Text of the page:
WebRTC: A New Standard for Free, Open Video Chat, File Sharing, and More In the Browser

Everybody loves video chatting with friends, sharing files, instant messaging, and web surfing together. In education, it seems like we always need newer and better tools for working together collaboratively on the web in real time to make learning more immediate and dynamic. A new free web technology called Web Real Time Communications, or WebRTC, is emerging that allows you to connect directly and anonymously with collaborators, browser to browser, desktop or mobile, without any company like Skype or Google Hangouts standing in between you collecting data on you.

I could blather on telling you what it is, but what really matters is what you can do with it. The first wave of apps that use WebRTC are coming out and showing us a future where we can put chat rooms on any site, video chat, share files, and call people without getting a giant corporation involved. Let’s look at a few of the standout stars:

 Sharefest: Instant anonymous file sharing

Sharefest lets you drop a file in a box and send it to a friend. Simple, fast, and with no sign in necessary.

 Appear.In: Hang out with friends, not with Google

Appear.In lets you set up a video chat room, send friends the link, and start talking. No accounts, no sign up necessary, just talk! I have already added an Appear.in chat room to my course in the Canvas LMS by simply adding a link in the Modules page. Anyone who follows the link is directly added to the chat room, all within the familiar Canvas frame so they feel like they never left my course. This didn’t require any special integrations or plugins– just add the link and collaborate. Amazing.

 Talky.io: Web Calling, Hold the Skype

Similar to Appear.In, Talky.io lets you claim a chat room and start video chats from Chrome and Firefox. Both tools allow you to claim a chat room with a password, but neither requires any more personal information than that!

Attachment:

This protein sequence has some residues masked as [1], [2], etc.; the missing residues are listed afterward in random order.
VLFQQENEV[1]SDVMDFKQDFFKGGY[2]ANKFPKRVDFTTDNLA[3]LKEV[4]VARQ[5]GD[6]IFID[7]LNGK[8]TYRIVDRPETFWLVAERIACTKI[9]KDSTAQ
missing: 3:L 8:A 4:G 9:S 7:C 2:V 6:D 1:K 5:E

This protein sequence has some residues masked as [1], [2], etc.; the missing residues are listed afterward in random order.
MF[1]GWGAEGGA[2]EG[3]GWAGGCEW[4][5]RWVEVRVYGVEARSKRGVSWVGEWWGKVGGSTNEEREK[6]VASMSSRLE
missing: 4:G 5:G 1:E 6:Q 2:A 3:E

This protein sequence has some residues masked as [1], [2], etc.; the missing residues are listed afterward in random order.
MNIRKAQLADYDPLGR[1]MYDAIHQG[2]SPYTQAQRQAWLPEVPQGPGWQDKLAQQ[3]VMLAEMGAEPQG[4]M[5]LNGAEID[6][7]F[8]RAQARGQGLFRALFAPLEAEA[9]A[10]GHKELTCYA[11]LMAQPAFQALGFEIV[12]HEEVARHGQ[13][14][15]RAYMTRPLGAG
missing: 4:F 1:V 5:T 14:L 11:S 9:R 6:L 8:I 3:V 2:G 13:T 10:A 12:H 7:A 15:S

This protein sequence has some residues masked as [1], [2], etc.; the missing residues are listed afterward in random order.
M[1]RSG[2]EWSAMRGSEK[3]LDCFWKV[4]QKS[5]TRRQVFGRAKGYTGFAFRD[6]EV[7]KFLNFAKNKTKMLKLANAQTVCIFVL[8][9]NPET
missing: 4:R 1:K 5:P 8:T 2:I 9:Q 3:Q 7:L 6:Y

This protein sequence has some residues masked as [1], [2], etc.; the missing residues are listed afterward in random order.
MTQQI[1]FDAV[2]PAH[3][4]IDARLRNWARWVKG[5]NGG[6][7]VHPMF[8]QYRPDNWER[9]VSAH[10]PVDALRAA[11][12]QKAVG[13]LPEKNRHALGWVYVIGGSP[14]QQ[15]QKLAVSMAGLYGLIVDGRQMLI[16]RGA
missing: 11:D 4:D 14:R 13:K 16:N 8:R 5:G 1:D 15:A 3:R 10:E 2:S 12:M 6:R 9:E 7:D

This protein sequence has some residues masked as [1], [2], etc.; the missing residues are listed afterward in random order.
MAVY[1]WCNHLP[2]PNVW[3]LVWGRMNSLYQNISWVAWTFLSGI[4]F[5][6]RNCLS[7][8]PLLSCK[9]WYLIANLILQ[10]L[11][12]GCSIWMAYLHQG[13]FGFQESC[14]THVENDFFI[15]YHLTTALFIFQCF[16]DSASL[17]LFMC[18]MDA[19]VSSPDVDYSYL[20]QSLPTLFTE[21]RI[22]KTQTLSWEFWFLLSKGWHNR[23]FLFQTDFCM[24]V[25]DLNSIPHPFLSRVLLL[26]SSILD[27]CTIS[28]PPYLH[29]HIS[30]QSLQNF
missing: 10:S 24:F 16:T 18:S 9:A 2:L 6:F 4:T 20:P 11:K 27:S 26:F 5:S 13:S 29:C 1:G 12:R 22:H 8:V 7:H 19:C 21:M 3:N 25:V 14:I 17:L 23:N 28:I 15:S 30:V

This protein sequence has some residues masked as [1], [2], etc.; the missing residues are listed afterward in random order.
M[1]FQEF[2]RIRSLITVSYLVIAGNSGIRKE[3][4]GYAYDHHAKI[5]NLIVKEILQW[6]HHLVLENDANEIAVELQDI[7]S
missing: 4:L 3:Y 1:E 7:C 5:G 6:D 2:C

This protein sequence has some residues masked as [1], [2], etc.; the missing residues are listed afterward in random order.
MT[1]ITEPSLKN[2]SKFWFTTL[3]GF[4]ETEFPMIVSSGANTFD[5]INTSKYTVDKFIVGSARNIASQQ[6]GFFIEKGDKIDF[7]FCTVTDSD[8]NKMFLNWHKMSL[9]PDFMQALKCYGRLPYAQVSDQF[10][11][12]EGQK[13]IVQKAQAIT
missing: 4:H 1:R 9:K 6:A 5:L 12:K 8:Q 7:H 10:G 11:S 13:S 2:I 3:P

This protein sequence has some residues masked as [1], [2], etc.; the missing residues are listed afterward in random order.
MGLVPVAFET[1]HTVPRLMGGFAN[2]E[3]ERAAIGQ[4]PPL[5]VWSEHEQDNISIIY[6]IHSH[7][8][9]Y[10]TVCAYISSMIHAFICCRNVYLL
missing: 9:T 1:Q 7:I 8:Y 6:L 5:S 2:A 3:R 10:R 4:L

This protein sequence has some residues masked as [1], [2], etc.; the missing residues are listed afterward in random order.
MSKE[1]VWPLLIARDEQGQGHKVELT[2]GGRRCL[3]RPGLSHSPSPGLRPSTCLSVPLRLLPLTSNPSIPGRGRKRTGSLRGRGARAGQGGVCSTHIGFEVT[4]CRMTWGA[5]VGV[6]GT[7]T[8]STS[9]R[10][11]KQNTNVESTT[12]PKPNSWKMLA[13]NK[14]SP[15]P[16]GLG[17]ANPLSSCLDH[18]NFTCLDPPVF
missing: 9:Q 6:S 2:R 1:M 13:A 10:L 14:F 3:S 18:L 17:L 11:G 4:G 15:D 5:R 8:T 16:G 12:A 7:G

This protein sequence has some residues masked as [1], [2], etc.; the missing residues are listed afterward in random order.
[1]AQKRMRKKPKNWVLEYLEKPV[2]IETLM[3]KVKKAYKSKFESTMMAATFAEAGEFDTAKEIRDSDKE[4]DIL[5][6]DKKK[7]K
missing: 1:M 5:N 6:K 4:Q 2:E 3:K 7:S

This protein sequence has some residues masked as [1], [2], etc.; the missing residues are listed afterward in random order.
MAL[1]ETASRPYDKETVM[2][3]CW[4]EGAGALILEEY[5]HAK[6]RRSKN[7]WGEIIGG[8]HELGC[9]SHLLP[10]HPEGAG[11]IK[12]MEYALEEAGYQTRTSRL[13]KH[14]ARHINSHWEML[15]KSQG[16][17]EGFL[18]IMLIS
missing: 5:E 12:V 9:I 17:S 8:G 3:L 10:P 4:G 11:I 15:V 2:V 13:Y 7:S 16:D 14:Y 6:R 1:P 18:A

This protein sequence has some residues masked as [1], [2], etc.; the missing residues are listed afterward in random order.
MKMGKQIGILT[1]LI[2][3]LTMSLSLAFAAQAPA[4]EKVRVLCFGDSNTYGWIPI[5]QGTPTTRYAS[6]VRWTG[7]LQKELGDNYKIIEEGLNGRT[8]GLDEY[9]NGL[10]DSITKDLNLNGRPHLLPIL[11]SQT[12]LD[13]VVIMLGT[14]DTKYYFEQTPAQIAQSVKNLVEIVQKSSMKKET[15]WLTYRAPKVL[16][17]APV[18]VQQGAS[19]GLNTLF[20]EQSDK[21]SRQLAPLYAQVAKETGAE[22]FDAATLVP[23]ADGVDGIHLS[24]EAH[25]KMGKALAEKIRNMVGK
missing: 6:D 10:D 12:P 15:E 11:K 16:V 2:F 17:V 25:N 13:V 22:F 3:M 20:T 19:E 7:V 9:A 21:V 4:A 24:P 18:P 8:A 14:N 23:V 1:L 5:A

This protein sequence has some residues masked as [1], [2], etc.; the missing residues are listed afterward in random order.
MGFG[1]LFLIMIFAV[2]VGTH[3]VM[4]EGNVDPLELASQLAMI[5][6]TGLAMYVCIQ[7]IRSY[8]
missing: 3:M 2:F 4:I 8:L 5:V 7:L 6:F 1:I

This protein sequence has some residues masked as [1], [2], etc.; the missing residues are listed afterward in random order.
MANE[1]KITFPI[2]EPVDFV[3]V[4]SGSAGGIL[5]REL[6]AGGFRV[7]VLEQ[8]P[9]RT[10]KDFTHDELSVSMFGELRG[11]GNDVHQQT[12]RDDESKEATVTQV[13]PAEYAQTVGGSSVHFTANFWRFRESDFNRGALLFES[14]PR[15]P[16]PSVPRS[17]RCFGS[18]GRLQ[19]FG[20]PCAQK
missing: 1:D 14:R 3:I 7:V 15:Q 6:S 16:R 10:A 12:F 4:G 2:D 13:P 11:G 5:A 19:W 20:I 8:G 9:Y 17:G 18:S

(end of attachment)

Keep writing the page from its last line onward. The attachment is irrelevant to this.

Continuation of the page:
TogetherJS: Add Real Time Chat to Any Website

Together.js, a Mozilla experiment, allows you to add a chat box to any website by cutting and pasting a couple lines of code. No need to decide between Google Hangouts or Facebook messenger– just start your own!

 

The Future of WebRTC

As you can see, this new technology has the potential to upset the major players in the cloud collaboration industry like Skype, Google, and larger enterprise companies like Cisco. It also has the ability to bring high quality video conferencing and collaboration to schools while protecting the privacy of students (of everyone, really!) WebRTC democratizes online collaboration– if your school runs a server you can even set up your own private cloud collaboration system with free, open source tools. This may simplify schools’ tech adoption decisions when choosing a new solution for file sharing, video hosting, or chat.

At the time of writing our news headlines are filled with tales of government spying and high-profile leaks of users private information by cloud service providers. In this atmosphere, you can expect to see more and more WebRTC-powered apps that let us share information without routing our traffic through centralized server farms, but instead let us connect directly and privately with our collaborators, browser to browser.

While the standard is currently only implemented in Chrome and Firefox, I expect to see support come to IE and Safari in 2014. Keep an eye out for WebRTC-powered tools in 2014, and keep thinking about how you can use them to simplify your classroom collaboration.

To learn more, see the related articles below. If you are using WebRTC in education or want to share a tool I missed, please add it in the comments. Thanks!

 

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